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NEWARK, N.J. — In an interview, Newark Mayor Ras Baraka said “we are going to lock the city down” and residents should “shelter in place,” before a press aide for Gov. Phil Murphy clarified that the mayor’s comments were a request and not an order.

“From Wednesday before Thanksgiving to Dec. 4, we are going to lock the city down,” Baraka initially said.

Friday, police were driving through the city’s hardest hit ward, the Ironbound, blasting out a 9 p.m. curfew that was already enacted in the city and stands as the strictest COVID-19 rule in the state.

“Mayor Baraka is asking all Newark residents to stay at home and limit travel to essential activities,” said Jerrel Harvey, a spokesman for the governor. “This advisory is entirely consistent with the [Murphy] administration’s position that New Jersey residents should be particularly vigilant as COVID-19 continues to spread.”

Murphy has repeatedly stressed in recent days that any legal orders or enforceable restrictions issued by municipalities or counties must be consistent with the state.

Today, New Jersey reported 3,635 new cases of COVID-19.

But a Pfizer vaccine, which is reported to be 95% effective, may be just weeks away.

“Should it be approved, we would expect the first shipment to the state around Christmas time with more to follow,” Murphy said Friday.

The first round of vaccines would go directly to healthcare workers. A vaccine from Moderna is expected to arrive shortly after. It has a similar efficacy rate, according to the company.

The state is anticipating 400,000 vaccinations to available by early January.

“Our goal is to vaccinate 70% of the adult population or 4.7 million New Jerseyans in 6 months,” said Health Commissioner Judith Persichilli.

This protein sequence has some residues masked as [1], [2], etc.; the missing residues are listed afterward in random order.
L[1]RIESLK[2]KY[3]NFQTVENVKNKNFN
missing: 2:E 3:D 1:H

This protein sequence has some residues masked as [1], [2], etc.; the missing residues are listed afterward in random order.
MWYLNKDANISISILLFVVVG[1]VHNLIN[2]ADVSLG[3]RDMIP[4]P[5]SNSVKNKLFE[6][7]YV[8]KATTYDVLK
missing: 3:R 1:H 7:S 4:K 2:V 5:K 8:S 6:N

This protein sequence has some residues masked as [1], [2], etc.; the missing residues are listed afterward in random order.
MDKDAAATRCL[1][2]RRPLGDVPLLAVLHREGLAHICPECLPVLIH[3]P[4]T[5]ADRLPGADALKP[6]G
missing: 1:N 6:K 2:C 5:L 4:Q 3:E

The state is also expecting new shipments of rapid testing, including the new Que test, which will go directly to state veterans’ homes and is reported to be 99% accurate with a result in 20 minutes. Plus, 1.7 million more rapid tests will soon ship out from the federal government to county testing sites.

In Bergen County, rapid testing underway this week in Paramus was overbooked immediately and is already at capacity for next week, but expanded hours are coming.

The county will also start monitoring wastewater at the Bergen County sewer shed for evidence of COVID-19.

“Global and United States studies have shown this monitoring can provide an early indication up to two weeks of increases or decreases of COVID in an area,” said Bergen County Executive Jim Tedesco.

Tedesco also announced that Bergen will keep all county schools and buildings closed into January.

Murphy stated today that while he anticipates things will soon get worse, he does want to avoid shutting down businesses without new federal aid to keep them afloat.

“That’s blood on our hands in a different respect,” said the governor. “It’s shameful they have not acted in Congress. Especially [Majority Leader Senator Mitch] McConnell and the Republican Senate to throw a lifeline to small businesses.”

Editor’s note: A previous version of this story included information about a 10-day lockdown that Mayor Ras Baraka announced on WBGO 88.3 FM radio Thursday night. The governor’s office later called Baraka’s comments a suggestion.

Correction: A previous version of this story misattributed a statement from Jerrel Harvey.